“It was a good little business.”

After his railway career, Thomas bought and sold farms with great success, starting with a 3750-acre property in the Dandaragan area, followed by 4000 acres at Nyabing and finally two farms at Kudardup, near Augusta, where he ran 2000 merino sheep.

A true calling

Having realised his dream of being a farmer, Thomas decided to sell up and move to Perth with his wife to access good schools for their children.

“I’d made money out of buying and selling farms, so I thought I might as well stay in the same sort of business,” he says.

“I joined Colin Reynolds Proprietary Limited, which, at that time, was the biggest real estate agency in Perth.

“In the first week I listed three properties and sold one.

“From there on, every month, I was their top salesman. After only three months I was made manager of one of the offices at Tuart Hill.”

It didn’t take long before Thomas was head-hunted by Kevin Sullivan, an industry legend, with the Kevin Sullivan Memorial Award still given out by the Real Estate Institute Award of Western Australia.

“With Kevin, I was selling ticky-tacky boxes in ticky-tacky streets,” Thomas says.

“He trained me to be an auctioneer, and we were also doing commercial sales, managing commercial properties, building commercial shopping centres, high-rise units and also managing, listing and selling those.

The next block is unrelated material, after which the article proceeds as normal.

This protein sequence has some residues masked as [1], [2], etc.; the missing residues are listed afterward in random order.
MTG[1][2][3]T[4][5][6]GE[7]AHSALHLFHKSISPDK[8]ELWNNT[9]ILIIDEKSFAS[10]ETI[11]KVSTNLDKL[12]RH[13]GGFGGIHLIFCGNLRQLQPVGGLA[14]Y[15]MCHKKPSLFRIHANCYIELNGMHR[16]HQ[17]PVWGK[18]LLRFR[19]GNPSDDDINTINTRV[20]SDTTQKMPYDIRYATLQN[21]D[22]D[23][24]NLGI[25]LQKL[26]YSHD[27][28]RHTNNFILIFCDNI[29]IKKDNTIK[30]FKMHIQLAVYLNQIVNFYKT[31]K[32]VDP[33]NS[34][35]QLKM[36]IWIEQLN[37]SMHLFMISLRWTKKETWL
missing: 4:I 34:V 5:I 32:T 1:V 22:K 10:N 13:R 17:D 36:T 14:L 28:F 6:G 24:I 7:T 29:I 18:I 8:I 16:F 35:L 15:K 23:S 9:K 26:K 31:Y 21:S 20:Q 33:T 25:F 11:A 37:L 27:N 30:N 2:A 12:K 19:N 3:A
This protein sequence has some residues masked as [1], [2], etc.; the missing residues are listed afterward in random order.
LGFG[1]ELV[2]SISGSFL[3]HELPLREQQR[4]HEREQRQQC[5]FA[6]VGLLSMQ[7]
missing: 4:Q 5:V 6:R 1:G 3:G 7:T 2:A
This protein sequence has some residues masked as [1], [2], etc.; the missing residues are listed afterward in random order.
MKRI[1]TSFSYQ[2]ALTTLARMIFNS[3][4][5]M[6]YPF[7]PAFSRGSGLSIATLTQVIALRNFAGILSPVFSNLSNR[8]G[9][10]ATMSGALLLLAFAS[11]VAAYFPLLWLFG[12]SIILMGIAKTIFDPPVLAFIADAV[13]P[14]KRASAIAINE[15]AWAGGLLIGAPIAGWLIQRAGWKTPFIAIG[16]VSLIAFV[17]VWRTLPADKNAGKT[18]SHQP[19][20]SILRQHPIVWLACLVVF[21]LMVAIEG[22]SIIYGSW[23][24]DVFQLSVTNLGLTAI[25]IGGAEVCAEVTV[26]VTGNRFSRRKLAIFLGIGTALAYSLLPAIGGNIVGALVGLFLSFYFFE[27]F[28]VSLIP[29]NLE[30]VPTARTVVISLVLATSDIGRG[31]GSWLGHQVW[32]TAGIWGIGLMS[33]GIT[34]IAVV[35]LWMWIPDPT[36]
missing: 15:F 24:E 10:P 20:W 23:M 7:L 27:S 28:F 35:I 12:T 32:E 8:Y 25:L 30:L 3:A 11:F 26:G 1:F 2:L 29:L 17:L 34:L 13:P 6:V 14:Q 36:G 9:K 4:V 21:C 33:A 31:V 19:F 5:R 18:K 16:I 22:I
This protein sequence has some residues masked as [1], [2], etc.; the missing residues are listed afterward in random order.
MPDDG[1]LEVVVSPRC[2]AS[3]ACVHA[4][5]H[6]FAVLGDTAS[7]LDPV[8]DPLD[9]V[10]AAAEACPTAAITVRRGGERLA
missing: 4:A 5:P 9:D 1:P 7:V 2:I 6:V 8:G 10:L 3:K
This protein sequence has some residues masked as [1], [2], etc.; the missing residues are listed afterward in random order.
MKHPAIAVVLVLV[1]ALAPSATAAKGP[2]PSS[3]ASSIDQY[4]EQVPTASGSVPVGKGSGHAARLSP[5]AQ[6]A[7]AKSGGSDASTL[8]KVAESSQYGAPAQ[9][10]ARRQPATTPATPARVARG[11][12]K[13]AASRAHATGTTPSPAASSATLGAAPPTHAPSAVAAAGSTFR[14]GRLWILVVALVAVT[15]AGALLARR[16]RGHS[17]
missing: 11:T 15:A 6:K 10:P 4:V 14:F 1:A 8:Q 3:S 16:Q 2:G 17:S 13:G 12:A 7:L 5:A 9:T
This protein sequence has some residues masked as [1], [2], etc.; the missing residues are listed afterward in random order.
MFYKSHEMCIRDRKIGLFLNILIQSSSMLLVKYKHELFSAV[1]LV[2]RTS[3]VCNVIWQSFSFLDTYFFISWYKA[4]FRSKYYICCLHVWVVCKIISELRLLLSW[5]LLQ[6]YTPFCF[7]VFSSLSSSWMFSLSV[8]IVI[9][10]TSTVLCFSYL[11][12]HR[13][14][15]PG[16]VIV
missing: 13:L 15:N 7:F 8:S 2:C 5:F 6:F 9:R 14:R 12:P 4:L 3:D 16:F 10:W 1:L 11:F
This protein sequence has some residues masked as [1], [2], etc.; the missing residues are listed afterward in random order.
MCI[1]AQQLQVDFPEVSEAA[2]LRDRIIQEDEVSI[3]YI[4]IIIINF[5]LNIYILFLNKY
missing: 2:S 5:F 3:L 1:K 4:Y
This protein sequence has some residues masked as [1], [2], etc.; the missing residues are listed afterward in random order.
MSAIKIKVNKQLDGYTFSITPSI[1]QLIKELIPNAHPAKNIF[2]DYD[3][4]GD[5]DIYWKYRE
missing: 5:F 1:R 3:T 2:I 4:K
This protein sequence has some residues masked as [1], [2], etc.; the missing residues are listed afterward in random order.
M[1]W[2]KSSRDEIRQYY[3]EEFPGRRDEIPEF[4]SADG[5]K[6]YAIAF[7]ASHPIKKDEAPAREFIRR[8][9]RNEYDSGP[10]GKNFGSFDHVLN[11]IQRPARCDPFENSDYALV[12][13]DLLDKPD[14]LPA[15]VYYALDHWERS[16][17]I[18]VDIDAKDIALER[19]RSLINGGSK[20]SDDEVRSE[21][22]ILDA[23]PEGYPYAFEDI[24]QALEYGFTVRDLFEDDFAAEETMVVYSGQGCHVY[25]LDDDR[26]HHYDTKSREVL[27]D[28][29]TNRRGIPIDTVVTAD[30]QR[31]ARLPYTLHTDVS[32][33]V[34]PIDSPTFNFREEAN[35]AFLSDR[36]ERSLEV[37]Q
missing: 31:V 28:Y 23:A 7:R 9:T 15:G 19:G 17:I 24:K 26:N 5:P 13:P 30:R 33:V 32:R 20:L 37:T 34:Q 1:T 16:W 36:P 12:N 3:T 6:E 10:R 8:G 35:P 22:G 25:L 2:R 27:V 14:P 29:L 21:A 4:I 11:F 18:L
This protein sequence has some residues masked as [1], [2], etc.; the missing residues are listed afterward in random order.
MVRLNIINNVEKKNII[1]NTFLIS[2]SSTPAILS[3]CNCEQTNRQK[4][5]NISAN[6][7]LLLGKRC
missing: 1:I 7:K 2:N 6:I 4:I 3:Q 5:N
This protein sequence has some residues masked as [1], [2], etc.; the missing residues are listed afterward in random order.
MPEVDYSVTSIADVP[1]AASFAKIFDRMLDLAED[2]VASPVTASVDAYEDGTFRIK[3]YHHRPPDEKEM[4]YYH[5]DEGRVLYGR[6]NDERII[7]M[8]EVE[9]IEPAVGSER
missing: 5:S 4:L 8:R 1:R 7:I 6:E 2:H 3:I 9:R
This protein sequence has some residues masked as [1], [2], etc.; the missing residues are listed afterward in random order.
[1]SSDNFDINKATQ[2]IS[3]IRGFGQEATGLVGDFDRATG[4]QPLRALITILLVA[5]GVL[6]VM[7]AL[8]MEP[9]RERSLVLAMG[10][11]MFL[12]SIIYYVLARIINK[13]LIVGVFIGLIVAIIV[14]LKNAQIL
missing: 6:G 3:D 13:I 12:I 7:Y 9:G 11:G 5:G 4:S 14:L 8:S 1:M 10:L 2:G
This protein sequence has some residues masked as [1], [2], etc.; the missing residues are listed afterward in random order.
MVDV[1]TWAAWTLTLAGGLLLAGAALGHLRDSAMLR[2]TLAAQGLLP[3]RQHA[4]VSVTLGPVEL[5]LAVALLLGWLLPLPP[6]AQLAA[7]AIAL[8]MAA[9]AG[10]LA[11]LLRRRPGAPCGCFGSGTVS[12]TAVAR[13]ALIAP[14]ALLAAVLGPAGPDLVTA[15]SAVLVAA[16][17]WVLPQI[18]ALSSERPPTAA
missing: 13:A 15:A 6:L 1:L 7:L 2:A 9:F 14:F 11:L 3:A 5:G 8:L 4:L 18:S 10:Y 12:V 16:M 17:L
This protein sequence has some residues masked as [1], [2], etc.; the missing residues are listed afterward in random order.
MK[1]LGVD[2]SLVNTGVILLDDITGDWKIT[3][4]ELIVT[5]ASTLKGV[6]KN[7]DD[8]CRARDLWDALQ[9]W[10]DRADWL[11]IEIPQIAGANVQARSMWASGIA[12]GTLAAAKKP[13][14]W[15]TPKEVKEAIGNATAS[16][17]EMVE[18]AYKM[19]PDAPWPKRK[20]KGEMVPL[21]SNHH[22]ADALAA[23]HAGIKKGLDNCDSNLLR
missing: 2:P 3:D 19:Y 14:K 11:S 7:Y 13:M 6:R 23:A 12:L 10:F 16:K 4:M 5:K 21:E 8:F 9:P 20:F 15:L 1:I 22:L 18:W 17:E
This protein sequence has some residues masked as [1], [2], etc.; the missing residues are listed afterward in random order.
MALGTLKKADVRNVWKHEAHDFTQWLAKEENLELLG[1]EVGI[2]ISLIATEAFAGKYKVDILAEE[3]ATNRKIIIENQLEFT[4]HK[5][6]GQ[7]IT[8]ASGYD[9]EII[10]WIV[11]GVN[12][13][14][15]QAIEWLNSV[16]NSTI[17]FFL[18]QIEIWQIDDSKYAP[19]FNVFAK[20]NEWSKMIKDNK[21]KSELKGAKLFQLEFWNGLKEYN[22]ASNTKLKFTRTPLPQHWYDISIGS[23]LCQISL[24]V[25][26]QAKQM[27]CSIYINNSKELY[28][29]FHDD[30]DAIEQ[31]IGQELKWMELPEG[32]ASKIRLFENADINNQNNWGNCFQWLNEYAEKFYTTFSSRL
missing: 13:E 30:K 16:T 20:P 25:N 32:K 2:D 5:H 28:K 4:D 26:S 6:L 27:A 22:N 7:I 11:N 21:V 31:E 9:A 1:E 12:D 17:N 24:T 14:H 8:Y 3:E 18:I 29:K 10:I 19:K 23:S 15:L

“With Kevin I went from knowing nothing about real estate to being a highly qualified professional.

“Every Saturday, Kevin and I would be doing auctions, and we’d have a whole page in The West Australian filled with our auction properties.

“They were very heady years, wonderful years.”

Going out on his own

Thomas decided to start his own agency in 1981 after he and Kevin disagreed about the hiring of a particular sales manager.

Thomas Massam Real Estate opened at the Karrinyup Shopping Centre and later added branches at Kingsley, Heathridge and Doubleview.

Career highlights at his own agency included developing ’Mullaloo Waters’, a 20-unit townhouse development, ’Sevenoaks’, a 41-unit development of retirement villas and ‘Heathridge City’, a 12-shop retail centre.

Thomas sold his agency in 1995 and joined Roy Weston, which Harcourts later bought.

He says there have been numerous big changes in the real estate industry over the years, but the most notable is the technology involved.